"A recent news story claims that Tim Dog 'may be up to his biggest scam yet'—faking his own death. WREG in Memphis interviewed Esther Pilgrim, one of the women featured in this Dateline story back in June of last year, who had been one of many victims reportedly swindled out of money by the rapper, and she alleges that a death certificate for Timothy Blair (the Dog’s government name) has not been found by a private investigator she hired. The news station also did some diggin’ and supposedly didn’t come up with anything either. And here’s the kicker: their P.I. did, however, locate an Atlanta address 'active' since last month for the supposedly deceased rapper!" READ MORE
Once when I was driving on Route 80 in Pennsylvania, I passed a car being driven by a man holding a book open between his two hands on the steering wheel. It was a thick book, like a big novel, and he was reading it while driving 65 miles per hour on the highway. This seemed like one of the more dangerous things I had ever seen. So I hope Gunplay doesn't try to, like, look up any particular passages of scripture while he's rolling. But this is a great song.
There's been plenty written about how great Compton rapper Kendrick Lamar's album, good kid, m.A.A.d. city is. So much that I'm left with feeling like I have little of value to add to any conversation about it. But the video for "Bitch Don't Kill My Vibe," came out today and it inspired in me a thought(!) First of all, it's really good. Watch it. Secondly, jumping back and forth in tone as it does, it makes a nice point about how complex everything is—death, religion, fashion, mourning, partying, solitude, unity, nature, all this stuff. All sorts of paradox. Which starts to come as close to truth, I think, as our little human brains can muster. Anyway, sorry for getting a little carried away there. That's three cups of coffee talking. And probably largely nonsense. But it made me think a lot of an old favorite album of mine that I haven't listened to in a really long time. Rahsaan Roland Kirk's Blacknuss. READ MORE
"The psychological definition of loneliness hasn’t changed much since Fromm-Reichmann laid it out. 'Real loneliness,' as she called it, is not what the philosopher Søren Kierkegaard characterized as the 'shut-upness' and solitariness of the civilized. Nor is 'real loneliness' the happy solitude of the productive artist or the passing irritation of being cooped up with the flu while all your friends go off on some adventure. It’s not being dissatisfied with your companion of the moment—your friend or lover or even spouse—unless you chronically find yourself in that situation, in which case you may in fact be a lonely person. Fromm-Reichmann even distinguished 'real loneliness' from mourning, since the well-adjusted eventually get over that, and from depression, which may be a symptom of loneliness but is rarely the cause. Loneliness, she said—and this will surprise no one—is the want of intimacy." READ MORE
If you're like me, you've been waiting 26 years to find out what happens next in Lou Gramm's "Midnight Blue" video. What becomes of our hero, the oily gearhead bohunk in the black leather jacket, and his sexy paramour, the restless one who did not care that he was just a troubled boy looking for a double-dare? What of the next day? After they ride off under the moon in that gorgeous cherry-red convertible? What does this world have in store for them once the sun has risen and shined its light on their midnight fling with romantic fate? Well, fellow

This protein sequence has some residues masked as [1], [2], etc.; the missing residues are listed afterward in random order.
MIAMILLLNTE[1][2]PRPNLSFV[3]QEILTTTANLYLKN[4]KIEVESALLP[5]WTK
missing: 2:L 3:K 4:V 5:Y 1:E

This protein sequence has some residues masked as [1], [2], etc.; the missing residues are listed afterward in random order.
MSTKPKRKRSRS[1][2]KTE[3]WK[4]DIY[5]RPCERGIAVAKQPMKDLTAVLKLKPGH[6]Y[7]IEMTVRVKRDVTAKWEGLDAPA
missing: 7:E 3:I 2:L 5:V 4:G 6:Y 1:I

very old idiots dreamers, our prayers have been answered! Above, "Midnight Blue Part 2: Mariah Carey's Beautiful (Featuring Miguel)." READ MORE
Here's the new video from one of our favorite young artists, Mr. Muthafuckin' eXquire. In it, the Brooklyn rapper raps two new songs, "Noble Drew Ali" and "The Cauldron." I don't know why he called the video "Nightfall at the Thames." But then, I went to school in New London, Connecticut, and there's a river there called the Thames. But it's pronounced with the "Th" sound like "the," and "ames" like it rhymes with "James." So who knows why anyone does anything the way they do it? Not me.
"Human astrocytes certainly inspired the mice. Their neurons did indeed build stronger synapses. (Perhaps this was because human astrocytes signal three times faster than mouse astrocytes do.) Mouse learning sharpened, too. On the first try, for instance, altered mice perceived the connection between a noise and an electric shock (a standard learning test in mouse research). Normal mice need a few repetitions to get the idea. Memories of the doctored mice were better too: they remembered mazes, object locations, and the shock lessons longer." READ MORE
I had started to post the new video from stately Brooklyn art rockers The National here a moment ago. But then Pitchfork alerted me to the fact that the video was a remake of the one above—from '80s Russian band Zvuki Mu. And the original is better. So we'll go with that. The National have a new album, Trouble Will Find Me, coming out on the 20th, and this past weekend they played a single song for six hours straight at the MOMA PS1 museum in Queens. Here's the set list from that show.